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10 Essential Workflow Tips for Ableton Live

In this article you'll find 10 workflow tips for Ableton live. Let's get started!

1. Take advantage of session view

One of the best features of Ableton Live is being able to work in two modes: Session and Arrangement.

Ableton is the only DAW out there which allows you to freely mix and match different clips super easily. This is especially useful at the beginning of the production process. At that stage you’re just coming up with ideas - and it’s always useful to try different clips together to check how they sound. This is going to be very useful in any loop-based electronic music genre.

Session view also allows you to create different sections for your track - when you arrange your clips in rows.

To arrange your track you can either drag the clips over to the arrangement or “record” the session and have a bit of a live performance while doing so - which is a lot of fun.

You can also have more fun when coming up with ideas - you can work with a MIDI controller to start and stop clips, to easily record new ideas on the fly. It’s especially useful when you have something like a Launchpad, an Ableton Push, or an Akai APC.

See Also: Making a Track from Start to Finish (in Session View)

2. Preview loops while the track is playing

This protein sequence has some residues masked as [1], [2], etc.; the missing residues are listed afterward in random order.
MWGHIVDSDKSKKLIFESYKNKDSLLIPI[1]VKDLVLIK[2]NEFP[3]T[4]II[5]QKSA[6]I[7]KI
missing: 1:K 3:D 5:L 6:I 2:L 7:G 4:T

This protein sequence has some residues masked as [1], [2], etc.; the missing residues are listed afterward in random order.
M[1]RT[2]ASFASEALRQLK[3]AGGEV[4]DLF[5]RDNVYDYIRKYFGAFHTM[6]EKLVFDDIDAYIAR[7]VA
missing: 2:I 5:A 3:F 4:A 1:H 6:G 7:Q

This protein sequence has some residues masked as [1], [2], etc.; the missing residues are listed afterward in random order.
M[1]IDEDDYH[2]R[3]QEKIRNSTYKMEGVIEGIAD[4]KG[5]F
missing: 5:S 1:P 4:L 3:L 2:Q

Live is also really useful even for users of different DAWs for previewing loops. That’s because Live plays loops in tempo with your track when you play both at the same time. All you need to do is to go to the browser while playing back your track and scroll through the different loops you have. To enable previews, select the headphones in the lower left corner of the browser section. Now you should be able to browse through lots of loops very fast instead of having to load each one manually into the project.

See Also: 5 Workflow Mistakes to Avoid

3. Take advantage of native synths & libraries

Some of the most underrated features of Ableton Live are the native instruments and libraries. Even though the "Core Library" might be a bit lacking, actually Ableton offers quite a wide selection of samples and presets for every purchase of the Suite version. Plenty of users however don’t know that these packs are available. Ableton actually offers over 70 GB of packs for Suite users and over 10 GB if you own Ableton Standard.

The native synths are also underrated - in a lot of cases they are not as CPU-intensive as third party VSTs. They might have a slightly different layout than most hardware synths - but the sounds they are able to produce are really stunning. And also if you have the Ableton Live Packs, you’ll greatly expand the set of presets for these synthesizers.

In Ableton there are three main synths:

  • Analog - which is a two-oscillator analog-modelled synth made with the company Acoustic Applied Systems (an alternative to classic synths like the Moog or Juno). Analog gives you simple subtractive synthesis with really warm tones.
  • Operator - which is an FM synthesizer (a simplified version of the classic Yamaha DX7). It’s useful for interesting, harmonically rich timbres which cannot be synthesized in typical subtractive synthesizers.
  • Wavetable - a new addition to Live, a wavetable synthesizer (a simplified version of Serum or Massive). It’s useful for creating both simple subtractive sounds like Analog, but also complex evolving soundscapes thanks to the wavetable oscillators)

See Also: Wavetable Synth in Ableton 10 Explained - All Features + Examples

4. "C and V" for Computer Keyboard Velocity